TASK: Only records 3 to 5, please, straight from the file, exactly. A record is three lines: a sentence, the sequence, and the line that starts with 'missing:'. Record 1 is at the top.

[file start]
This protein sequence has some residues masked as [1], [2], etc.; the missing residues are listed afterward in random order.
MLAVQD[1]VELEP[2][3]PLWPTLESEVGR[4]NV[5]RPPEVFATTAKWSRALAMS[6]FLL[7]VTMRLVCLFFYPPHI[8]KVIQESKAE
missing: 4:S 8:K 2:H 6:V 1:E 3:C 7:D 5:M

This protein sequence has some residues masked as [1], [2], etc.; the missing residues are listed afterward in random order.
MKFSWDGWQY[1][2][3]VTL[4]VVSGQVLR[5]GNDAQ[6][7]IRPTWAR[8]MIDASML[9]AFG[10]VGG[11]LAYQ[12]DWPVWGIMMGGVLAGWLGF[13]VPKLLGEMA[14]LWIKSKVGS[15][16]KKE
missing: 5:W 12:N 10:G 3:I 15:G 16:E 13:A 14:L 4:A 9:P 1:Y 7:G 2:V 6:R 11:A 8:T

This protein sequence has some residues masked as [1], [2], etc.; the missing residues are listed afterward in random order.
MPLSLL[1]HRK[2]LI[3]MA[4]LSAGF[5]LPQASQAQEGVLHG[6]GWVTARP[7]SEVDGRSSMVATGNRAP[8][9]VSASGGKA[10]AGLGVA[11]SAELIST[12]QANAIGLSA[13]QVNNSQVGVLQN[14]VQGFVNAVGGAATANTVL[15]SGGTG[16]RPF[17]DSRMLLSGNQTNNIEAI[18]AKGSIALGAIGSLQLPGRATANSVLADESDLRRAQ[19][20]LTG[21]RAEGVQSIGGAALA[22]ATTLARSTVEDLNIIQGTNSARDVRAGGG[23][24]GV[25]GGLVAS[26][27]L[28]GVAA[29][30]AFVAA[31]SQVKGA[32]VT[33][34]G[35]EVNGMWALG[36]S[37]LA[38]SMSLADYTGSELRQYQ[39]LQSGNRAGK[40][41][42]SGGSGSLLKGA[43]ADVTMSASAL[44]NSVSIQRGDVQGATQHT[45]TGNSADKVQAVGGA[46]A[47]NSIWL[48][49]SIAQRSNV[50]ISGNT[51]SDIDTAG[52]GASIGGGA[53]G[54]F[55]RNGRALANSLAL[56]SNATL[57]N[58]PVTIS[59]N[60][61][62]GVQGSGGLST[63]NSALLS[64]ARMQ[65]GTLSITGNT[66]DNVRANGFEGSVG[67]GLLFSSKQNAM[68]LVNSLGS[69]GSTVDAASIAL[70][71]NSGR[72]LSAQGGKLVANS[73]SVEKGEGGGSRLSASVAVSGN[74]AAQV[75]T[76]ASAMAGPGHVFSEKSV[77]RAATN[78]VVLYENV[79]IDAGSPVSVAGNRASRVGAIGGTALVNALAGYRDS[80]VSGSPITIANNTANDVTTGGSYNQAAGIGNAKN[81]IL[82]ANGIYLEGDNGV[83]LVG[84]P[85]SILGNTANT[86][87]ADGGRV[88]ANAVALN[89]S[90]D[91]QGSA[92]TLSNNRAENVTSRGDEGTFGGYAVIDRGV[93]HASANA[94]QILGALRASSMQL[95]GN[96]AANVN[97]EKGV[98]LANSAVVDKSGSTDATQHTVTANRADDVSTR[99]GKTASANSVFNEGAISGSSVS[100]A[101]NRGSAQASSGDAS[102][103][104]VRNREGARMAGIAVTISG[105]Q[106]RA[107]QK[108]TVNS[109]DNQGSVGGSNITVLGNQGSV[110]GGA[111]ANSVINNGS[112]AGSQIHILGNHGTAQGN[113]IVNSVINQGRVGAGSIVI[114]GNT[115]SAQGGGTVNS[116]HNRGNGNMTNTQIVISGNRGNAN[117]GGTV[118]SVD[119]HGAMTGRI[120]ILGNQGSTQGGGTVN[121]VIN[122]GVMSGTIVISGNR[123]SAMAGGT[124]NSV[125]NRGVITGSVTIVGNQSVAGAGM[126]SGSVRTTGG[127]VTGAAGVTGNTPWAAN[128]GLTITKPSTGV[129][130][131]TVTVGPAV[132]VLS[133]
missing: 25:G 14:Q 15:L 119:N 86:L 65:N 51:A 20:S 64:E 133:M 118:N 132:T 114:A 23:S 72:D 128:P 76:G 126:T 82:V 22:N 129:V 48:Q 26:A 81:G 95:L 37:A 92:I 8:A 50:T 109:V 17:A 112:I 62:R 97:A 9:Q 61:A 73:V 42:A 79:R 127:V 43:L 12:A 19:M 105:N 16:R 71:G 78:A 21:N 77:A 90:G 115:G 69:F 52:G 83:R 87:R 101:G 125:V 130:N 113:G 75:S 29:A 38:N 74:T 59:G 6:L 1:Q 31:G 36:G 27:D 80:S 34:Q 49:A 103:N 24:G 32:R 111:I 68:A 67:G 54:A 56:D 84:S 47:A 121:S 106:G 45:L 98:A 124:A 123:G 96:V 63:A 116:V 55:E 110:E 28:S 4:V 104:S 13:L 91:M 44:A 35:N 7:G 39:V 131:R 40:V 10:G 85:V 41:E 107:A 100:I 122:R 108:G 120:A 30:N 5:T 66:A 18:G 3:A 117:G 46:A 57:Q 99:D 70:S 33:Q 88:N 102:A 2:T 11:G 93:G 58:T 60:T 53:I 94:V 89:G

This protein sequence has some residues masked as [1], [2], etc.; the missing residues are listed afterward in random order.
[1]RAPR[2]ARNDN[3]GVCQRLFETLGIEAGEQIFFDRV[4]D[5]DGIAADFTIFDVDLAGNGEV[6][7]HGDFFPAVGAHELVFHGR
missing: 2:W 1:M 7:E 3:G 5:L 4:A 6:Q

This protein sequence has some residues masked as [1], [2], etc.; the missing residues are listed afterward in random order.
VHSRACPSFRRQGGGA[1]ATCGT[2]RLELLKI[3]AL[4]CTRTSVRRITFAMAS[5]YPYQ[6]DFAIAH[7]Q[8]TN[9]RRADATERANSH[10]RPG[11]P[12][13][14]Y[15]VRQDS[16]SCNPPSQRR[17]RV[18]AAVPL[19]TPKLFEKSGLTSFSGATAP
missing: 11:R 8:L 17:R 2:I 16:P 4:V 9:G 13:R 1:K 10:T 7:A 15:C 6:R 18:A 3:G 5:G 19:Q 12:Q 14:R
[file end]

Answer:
This protein sequence has some residues masked as [1], [2], etc.; the missing residues are listed afterward in random order.
MPLSLL[1]HRK[2]LI[3]MA[4]LSAGF[5]LPQASQAQEGVLHG[6]GWVTARP[7]SEVDGRSSMVATGNRAP[8][9]VSASGGKA[10]AGLGVA[11]SAELIST[12]QANAIGLSA[13]QVNNSQVGVLQN[14]VQGFVNAVGGAATANTVL[15]SGGTG[16]RPF[17]DSRMLLSGNQTNNIEAI[18]AKGSIALGAIGSLQLPGRATANSVLADESDLRRAQ[19][20]LTG[21]RAEGVQSIGGAALA[22]ATTLARSTVEDLNIIQGTNSARDVRAGGG[23][24]GV[25]GGLVAS[26][27]L[28]GVAA[29][30]AFVAA[31]SQVKGA[32]VT[33][34]G[35]EVNGMWALG[36]S[37]LA[38]SMSLADYTGSELRQYQ[39]LQSGNRAGK[40][41][42]SGGSGSLLKGA[43]ADVTMSASAL[44]NSVSIQRGDVQGATQHT[45]TGNSADKVQAVGGA[46]A[47]NSIWL[48][49]SIAQRSNV[50]ISGNT[51]SDIDTAG[52]GASIGGGA[53]G[54]F[55]RNGRALANSLAL[56]SNATL[57]N[58]PVTIS[59]N[60][61][62]GVQGSGGLST[63]NSALLS[64]ARMQ[65]GTLSITGNT[66]DNVRANGFEGSVG[67]GLLFSSKQNAM[68]LVNSLGS[69]GSTVDAASIAL[70][71]NSGR[72]LSAQGGKLVANS[73]SVEKGEGGGSRLSASVAVSGN[74]AAQV[75]T[76]ASAMAGPGHVFSEKSV[77]RAATN[78]VVLYENV[79]IDAGSPVSVAGNRASRVGAIGGTALVNALAGYRDS[80]VSGSPITIANNTANDVTTGGSYNQAAGIGNAKN[81]IL[82]ANGIYLEGDNGV[83]LVG[84]P[85]SILGNTANT[86][87]ADGGRV[88]ANAVALN[89]S[90]D[91]QGSA[92]TLSNNRAENVTSRGDEGTFGGYAVIDRGV[93]HASANA[94]QILGALRASSMQL[95]GN[96]AANVN[97]EKGV[98]LANSAVVDKSGSTDATQHTVTANRADDVSTR[99]GKTASANSVFNEGAISGSSVS[100]A[101]NRGSAQASSGDAS[102][103][104]VRNREGARMAGIAVTISG[105]Q[106]RA[107]QK[108]TVNS[109]DNQGSVGGSNITVLGNQGSV[110]GGA[111]ANSVINNGS[112]AGSQIHILGNHGTAQGN[113]IVNSVINQGRVGAGSIVI[114]GNT[115]SAQGGGTVNS[116]HNRGNGNMTNTQIVISGNRGNAN[117]GGTV[118]SVD[119]HGAMTGRI[120]ILGNQGSTQGGGTVN[121]VIN[122]GVMSGTIVISGNR[123]SAMAGGT[124]NSV[125]NRGVITGSVTIVGNQSVAGAGM[126]SGSVRTTGG[127]VTGAAGVTGNTPWAAN[128]GLTITKPSTGV[129][130][131]TVTVGPAV[132]VLS[133]
missing: 25:G 14:Q 15:L 119:N 86:L 65:N 51:A 20:S 64:E 133:M 118:N 132:T 114:A 23:S 72:D 128:P 76:G 126:T 82:V 22:N 129:V 48:Q 26:A 81:G 95:L 37:A 92:I 8:A 50:T 109:V 17:A 112:I 62:R 97:A 9:Q 61:A 73:V 42:A 79:R 127:V 43:L 12:A 19:M 105:N 16:R 71:G 78:A 21:N 77:A 90:G 115:G 69:F 52:G 83:R 87:R 101:G 125:V 130:N 113:G 75:S 29:A 38:N 74:T 59:G 6:L 1:Q 31:G 36:G 27:D 80:S 34:Q 49:A 103:N 24:G 32:R 111:I 68:A 67:G 54:A 56:D 84:S 47:A 121:S 106:G 45:L 98:A 124:A 123:G 96:V 63:A 116:V 55:E 110:E 28:S 4:V 104:S 13:L 91:M 44:A 35:N 7:G 39:V 131:R 40:V 10:G 85:V 41:E 107:A 100:I 122:R 108:G 120:A 30:N 5:T 66:A 18:G 3:A 117:G 46:A 57:Q 99:D 70:S 33:Q 88:N 102:A 2:T 11:G 93:G 58:T 60:T 53:I 94:V 89:G

This protein sequence has some residues masked as [1], [2], etc.; the missing residues are listed afterward in random order.
[1]RAPR[2]ARNDN[3]GVCQRLFETLGIEAGEQIFFDRV[4]D[5]DGIAADFTIFDVDLAGNGEV[6][7]HGDFFPAVGAHELVFHGR
missing: 2:W 1:M 7:E 3:G 5:L 4:A 6:Q

This protein sequence has some residues masked as [1], [2], etc.; the missing residues are listed afterward in random order.
VHSRACPSFRRQGGGA[1]ATCGT[2]RLELLKI[3]AL[4]CTRTSVRRITFAMAS[5]YPYQ[6]DFAIAH[7]Q[8]TN[9]RRADATERANSH[10]RPG[11]P[12][13][14]Y[15]VRQDS[16]SCNPPSQRR[17]RV[18]AAVPL[19]TPKLFEKSGLTSFSGATAP
missing: 11:R 8:L 17:R 2:I 16:P 4:V 9:G 13:R 1:K 10:T 7:A 15:C 6:R 18:A 3:G 5:G 19:Q 12:Q 14:R